Angelides: I’ll bring state’s troops home 

Phil Angelides, the would-be Democratic governor, visited San Francisco on Tuesday and reiterated his goal of bringing California National Guard troops home from Iraq if elected.

Roughly 250 students at San Francisco State University packed into a campus auditorium to hear anti-war messages from the 53-year old state treasurer, along with Mayor Gavin Newsom and Assemblyman Mark Leno. A few bars from the 1969 hit protest song "War" kicked off the afternoon event.

The speech by the man who aims to unseat the popular Gov. Arnold Schwarzenneger was punctuated by applause from students who erupted into shouts of "Go, Phil, go," as the speech came to a close.

"George Bush and Dick Cheney led us into the war on a false pretext. There were no weapons of mass destruction and no evidence of Saddam Hussein’s support for al-Qaida or the terrible 9/11 attacks," Angelides said. "Since 9/11, 9,000 members of our California Guard have been deployed overseas, mostly in Iraq."

A governor does not have the power to unilaterally order National Guard troops home during an international deployment. If elected Nov. 7, Angelides pledged to formally request that President Bush return the National Guard troops.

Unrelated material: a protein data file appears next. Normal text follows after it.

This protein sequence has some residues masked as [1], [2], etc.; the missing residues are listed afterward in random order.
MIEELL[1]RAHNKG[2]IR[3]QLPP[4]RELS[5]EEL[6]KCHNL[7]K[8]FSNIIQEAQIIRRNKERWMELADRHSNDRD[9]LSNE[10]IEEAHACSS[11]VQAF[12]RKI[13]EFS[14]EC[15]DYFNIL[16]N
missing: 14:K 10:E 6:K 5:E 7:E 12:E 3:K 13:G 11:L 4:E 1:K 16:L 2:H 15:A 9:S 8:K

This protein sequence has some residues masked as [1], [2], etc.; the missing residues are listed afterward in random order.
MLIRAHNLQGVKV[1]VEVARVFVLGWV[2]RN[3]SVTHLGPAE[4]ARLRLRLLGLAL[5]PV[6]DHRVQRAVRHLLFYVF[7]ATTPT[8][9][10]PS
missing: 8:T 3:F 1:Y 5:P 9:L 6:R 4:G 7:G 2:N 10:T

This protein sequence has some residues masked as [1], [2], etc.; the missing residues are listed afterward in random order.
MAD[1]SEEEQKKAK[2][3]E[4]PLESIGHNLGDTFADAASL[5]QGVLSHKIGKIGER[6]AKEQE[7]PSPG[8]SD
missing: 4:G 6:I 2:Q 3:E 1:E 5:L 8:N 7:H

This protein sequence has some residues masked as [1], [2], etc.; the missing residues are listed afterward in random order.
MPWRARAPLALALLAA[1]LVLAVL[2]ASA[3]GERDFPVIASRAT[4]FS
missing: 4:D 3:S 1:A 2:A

Acknowledging that the governor lacks the authority to order the troops home, the state treasurer said he would "walk the halls of Congress" to sway opinion his way and may even take legal action to bring the soldiers home.

Gov. Schwarzenegger’s campaign characterized Angelides’ words as desperate acts during the final weeks leading up to the election.

"Forty-two days from the election, while attending his first-ever anti-Iraq war rally, Phil Angelides is spewing political rhetoric calling for action he knows is both illegal and unconstitutional, in another shameless effort to try to get traction in the polls," said Katie Levinson, communications director for Californians for Schwarzenegger ’06.

Angelides, when asked if he’s protested any war since Vietnam, said he campaigned in an effort to defeat President Bush in 2004, but did not offer examples of anti-war protests in which he’s participated.

Angelides’ message was welcomed by students, including some who recommended he take his anti-war efforts a step further.

"I hope he takes a stronger stance," said senior Lacy MacAuley, 27, who is majoring in international relations. "He should be pulling [California’s] money out of the war effort. The National Guard is a good step."

mcarroll@examiner.com

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